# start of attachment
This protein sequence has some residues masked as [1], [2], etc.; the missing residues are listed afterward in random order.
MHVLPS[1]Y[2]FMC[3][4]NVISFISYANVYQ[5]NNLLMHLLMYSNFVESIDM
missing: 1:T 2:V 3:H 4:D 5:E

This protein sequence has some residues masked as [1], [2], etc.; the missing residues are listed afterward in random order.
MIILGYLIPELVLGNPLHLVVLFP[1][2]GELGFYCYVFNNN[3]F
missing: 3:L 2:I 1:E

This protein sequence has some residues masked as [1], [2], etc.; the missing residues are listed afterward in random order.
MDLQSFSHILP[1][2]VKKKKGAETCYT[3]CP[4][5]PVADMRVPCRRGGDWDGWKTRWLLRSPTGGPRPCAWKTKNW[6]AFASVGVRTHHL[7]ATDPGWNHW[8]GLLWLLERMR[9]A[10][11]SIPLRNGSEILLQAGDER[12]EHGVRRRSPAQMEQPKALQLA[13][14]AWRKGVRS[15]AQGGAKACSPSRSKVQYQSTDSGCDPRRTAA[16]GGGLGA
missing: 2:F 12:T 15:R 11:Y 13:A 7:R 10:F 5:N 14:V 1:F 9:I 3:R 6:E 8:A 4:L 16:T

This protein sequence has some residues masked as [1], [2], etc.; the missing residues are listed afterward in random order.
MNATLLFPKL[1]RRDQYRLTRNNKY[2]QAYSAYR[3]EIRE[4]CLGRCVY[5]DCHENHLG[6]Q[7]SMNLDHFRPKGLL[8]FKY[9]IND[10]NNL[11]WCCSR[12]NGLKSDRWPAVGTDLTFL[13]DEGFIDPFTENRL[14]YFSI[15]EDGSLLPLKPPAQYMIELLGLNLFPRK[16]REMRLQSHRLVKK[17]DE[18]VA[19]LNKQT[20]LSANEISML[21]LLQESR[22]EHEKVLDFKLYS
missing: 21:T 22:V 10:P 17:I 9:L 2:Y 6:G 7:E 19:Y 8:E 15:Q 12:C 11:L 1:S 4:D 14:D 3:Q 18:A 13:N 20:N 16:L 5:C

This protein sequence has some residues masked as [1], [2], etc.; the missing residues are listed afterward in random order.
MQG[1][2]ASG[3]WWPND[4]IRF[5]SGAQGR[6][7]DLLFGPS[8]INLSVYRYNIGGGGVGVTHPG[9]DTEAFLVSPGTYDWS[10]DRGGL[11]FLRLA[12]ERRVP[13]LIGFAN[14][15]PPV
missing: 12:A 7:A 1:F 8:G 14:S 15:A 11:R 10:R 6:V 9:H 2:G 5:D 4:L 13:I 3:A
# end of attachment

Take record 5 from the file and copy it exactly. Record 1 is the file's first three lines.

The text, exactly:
This protein sequence has some residues masked as [1], [2], etc.; the missing residues are listed afterward in random order.
MQG[1][2]ASG[3]WWPND[4]IRF[5]SGAQGR[6][7]DLLFGPS[8]INLSVYRYNIGGGGVGVTHPG[9]DTEAFLVSPGTYDWS[10]DRGGL[11]FLRLA[12]ERRVP[13]LIGFAN[14][15]PPV
missing: 12:A 7:A 1:F 8:G 14:S 15:A 11:R 10:R 6:V 9:H 2:G 5:D 4:L 13:I 3:A